The same applies to taking public transportation in my hometown. There is no clear schedule ("arrival can vary between 10-15min", no app available to tell you about it in real time), yet by living there for so long, I figured out when certain buses/trams leave based on the ones that are already passing me and the time of the day. This way, I know which buses/trams to take and change and get where I need to be, without even having an app or a clear schedule (of course, unexpected things like buses catching on fire can always happen)
A few months ago I ranted about how my first encounter with Assembly was hopefully the last one
Here I am, again, with my second Assembly encounter. However, this time I'm able to read and understand it more, such that I'm even able to compute stack layouts. I don't even hate it that much anymore.
I guess I'm walking the path I couldn't defeat
*cries in %rax*7
All my university projects technically hold up to coding for the least amount of money - the tuition fee I have to pay, which is always a minus amount of money
Quite a blurry one. Currently going to uni to dip my toes in some of the subfields of CS. Until now, I found more things that I wouldn't want to do than I'd enjoy.
Ultimately I just wish to sit at a desk and program all day, preferably for a public transportation company (read/hope: railway company), ideally on the route scheduling side
However, it would be nice to know what I wish to do dev-wise on the shorter run besides uni and side-projects :D2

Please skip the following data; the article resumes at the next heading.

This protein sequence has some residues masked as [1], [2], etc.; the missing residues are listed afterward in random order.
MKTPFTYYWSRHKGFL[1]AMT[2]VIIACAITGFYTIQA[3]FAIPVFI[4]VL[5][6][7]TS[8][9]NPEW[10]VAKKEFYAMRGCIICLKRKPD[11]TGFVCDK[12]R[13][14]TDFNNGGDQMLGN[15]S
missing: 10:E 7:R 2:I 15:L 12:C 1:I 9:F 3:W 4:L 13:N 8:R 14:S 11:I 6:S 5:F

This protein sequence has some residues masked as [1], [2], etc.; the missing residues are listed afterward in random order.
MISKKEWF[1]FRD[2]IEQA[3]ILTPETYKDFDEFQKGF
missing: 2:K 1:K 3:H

I normally just have nightmares about the projects I'm working on, especially when I struggle with a bug for days. Those are usually about just me stressing out about it. However, I have a lot of dreams about computers/technology, not necessarily coding-related:
- datacenters were just potato fields. If you go work the field, you'd go data mining
- in Biology, when being taught how having children works, you only tell that "parenting is only chmod-ing the rights of your children until they become the owners themselves"
- IP addresses with emojis instead of numbers were a standard now and they actually managed to replace IPv4, because everyone was so into emojis. They named it IPvE
- I witnessed a new Big Bang when the 32-bit Unix time overflown in 2038, and we were all quantum bits4
Currently trying to convert a Python (2.7) framework into its C++. Surprise, surprise, the C++ APIs are also all deprecated
"Here's a guide to creating your project using our non-deprecated framework, except it will still call our deprecated methods under the hood"